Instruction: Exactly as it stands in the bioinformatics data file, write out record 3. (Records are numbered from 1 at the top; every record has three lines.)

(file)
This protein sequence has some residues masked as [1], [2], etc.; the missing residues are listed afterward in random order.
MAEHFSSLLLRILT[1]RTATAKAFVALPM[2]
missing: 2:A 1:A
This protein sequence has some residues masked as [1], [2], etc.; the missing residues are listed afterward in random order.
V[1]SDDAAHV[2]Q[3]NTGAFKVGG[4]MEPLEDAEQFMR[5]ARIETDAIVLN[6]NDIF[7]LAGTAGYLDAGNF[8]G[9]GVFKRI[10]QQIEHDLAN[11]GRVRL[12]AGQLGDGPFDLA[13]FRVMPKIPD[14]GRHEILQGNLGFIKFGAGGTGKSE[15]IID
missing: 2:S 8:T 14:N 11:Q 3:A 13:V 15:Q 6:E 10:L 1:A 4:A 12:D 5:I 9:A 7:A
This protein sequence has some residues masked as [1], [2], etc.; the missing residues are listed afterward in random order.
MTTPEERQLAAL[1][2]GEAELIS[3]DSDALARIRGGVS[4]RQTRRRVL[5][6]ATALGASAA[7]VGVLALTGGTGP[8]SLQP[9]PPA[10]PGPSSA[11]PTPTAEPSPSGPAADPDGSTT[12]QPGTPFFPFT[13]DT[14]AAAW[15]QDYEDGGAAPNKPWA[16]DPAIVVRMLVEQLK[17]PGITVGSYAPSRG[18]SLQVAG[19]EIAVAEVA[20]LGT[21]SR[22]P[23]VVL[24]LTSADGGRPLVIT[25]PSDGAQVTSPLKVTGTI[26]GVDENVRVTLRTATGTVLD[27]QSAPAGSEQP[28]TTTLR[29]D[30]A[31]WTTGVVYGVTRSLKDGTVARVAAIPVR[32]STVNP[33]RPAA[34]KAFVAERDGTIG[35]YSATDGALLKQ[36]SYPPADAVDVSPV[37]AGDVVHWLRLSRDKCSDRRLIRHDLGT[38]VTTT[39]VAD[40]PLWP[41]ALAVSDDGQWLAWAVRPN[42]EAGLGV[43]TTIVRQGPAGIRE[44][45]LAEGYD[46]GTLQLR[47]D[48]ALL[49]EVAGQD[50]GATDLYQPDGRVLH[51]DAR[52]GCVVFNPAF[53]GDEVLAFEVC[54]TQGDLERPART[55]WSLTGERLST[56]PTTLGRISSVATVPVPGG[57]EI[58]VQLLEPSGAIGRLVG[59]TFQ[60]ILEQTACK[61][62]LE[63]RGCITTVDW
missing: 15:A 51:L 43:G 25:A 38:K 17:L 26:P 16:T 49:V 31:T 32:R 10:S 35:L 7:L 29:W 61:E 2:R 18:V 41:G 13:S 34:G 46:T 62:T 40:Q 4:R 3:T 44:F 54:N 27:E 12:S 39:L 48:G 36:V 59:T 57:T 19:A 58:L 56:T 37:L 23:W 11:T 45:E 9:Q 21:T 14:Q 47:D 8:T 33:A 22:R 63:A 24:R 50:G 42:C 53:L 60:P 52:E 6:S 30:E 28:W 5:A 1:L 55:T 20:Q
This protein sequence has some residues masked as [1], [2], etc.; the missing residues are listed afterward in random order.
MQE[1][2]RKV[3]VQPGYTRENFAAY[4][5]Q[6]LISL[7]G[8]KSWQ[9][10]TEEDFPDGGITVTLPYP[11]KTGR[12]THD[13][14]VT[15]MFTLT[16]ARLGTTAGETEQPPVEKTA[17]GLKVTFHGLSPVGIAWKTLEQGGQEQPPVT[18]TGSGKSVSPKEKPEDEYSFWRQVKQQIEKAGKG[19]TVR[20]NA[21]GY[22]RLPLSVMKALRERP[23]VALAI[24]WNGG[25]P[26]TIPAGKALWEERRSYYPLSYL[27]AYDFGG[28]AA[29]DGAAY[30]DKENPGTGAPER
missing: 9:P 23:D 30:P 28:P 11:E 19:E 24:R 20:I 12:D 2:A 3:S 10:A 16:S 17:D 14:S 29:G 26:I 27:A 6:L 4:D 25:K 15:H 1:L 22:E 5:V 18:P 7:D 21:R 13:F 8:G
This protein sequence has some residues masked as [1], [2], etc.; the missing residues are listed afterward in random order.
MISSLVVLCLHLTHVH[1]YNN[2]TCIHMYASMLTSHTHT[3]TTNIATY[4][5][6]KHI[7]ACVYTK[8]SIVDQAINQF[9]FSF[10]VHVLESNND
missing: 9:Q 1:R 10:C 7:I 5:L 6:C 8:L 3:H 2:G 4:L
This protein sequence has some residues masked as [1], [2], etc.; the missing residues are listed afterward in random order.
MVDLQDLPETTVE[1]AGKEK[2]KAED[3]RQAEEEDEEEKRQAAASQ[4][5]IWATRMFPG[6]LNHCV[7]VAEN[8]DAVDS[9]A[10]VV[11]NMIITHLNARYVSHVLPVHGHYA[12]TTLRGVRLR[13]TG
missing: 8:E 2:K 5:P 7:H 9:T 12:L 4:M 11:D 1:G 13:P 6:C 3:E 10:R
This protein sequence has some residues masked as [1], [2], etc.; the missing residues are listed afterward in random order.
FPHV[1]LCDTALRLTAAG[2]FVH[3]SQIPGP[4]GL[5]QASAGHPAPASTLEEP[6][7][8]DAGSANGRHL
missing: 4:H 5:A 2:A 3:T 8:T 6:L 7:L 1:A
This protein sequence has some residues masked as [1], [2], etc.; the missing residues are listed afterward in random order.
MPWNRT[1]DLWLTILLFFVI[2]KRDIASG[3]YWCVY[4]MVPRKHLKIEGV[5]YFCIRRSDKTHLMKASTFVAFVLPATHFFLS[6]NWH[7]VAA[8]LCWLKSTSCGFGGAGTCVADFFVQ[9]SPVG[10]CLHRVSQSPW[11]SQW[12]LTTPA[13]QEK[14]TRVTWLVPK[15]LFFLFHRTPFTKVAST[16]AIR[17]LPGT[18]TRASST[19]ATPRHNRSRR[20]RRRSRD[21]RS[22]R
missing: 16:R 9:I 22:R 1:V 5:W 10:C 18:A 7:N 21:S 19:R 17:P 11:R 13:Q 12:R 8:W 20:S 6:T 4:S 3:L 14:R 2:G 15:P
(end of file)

This protein sequence has some residues masked as [1], [2], etc.; the missing residues are listed afterward in random order.
MTTPEERQLAAL[1][2]GEAELIS[3]DSDALARIRGGVS[4]RQTRRRVL[5][6]ATALGASAA[7]VGVLALTGGTGP[8]SLQP[9]PPA[10]PGPSSA[11]PTPTAEPSPSGPAADPDGSTT[12]QPGTPFFPFT[13]DT[14]AAAW[15]QDYEDGGAAPNKPWA[16]DPAIVVRMLVEQLK[17]PGITVGSYAPSRG[18]SLQVAG[19]EIAVAEVA[20]LGT[21]SR[22]P[23]VVL[24]LTSADGGRPLVIT[25]PSDGAQVTSPLKVTGTI[26]GVDENVRVTLRTATGTVLD[27]QSAPAGSEQP[28]TTTLR[29]D[30]A[31]WTTGVVYGVTRSLKDGTVARVAAIPVR[32]STVNP[33]RPAA[34]KAFVAERDGTIG[35]YSATDGALLKQ[36]SYPPADAVDVSPV[37]AGDVVHWLRLSRDKCSDRRLIRHDLGT[38]VTTT[39]VAD[40]PLWP[41]ALAVSDDGQWLAWAVRPN[42]EAGLGV[43]TTIVRQGPAGIRE[44][45]LAEGYD[46]GTLQLR[47]D[48]ALL[49]EVAGQD[50]GATDLYQPDGRVLH[51]DAR[52]GCVVFNPAF[53]GDEVLAFEVC[54]TQGDLERPART[55]WSLTGERLST[56]PTTLGRISSVATVPVPGG[57]EI[58]VQLLEPSGAIGRLVG[59]TFQ[60]ILEQTACK[61][62]LE[63]RGCITTVDW
missing: 15:A 51:L 43:G 25:A 38:K 17:L 26:P 16:T 49:V 31:T 32:R 10:S 35:L 7:L 29:W 61:E 2:R 18:V 41:G 13:S 34:G 46:T 62:T 40:Q 4:R 3:T 44:F 54:N 27:E 12:S 39:L 48:G 36:V 59:T 57:T 19:A 58:L 56:T 37:L 23:W 11:T 45:E 9:Q 21:T 14:Q 47:D 8:T 33:A 22:R 63:A 24:R 50:G 42:C 53:L 60:P 52:E 6:S 30:E 28:W 5:A 1:L 55:T 20:Q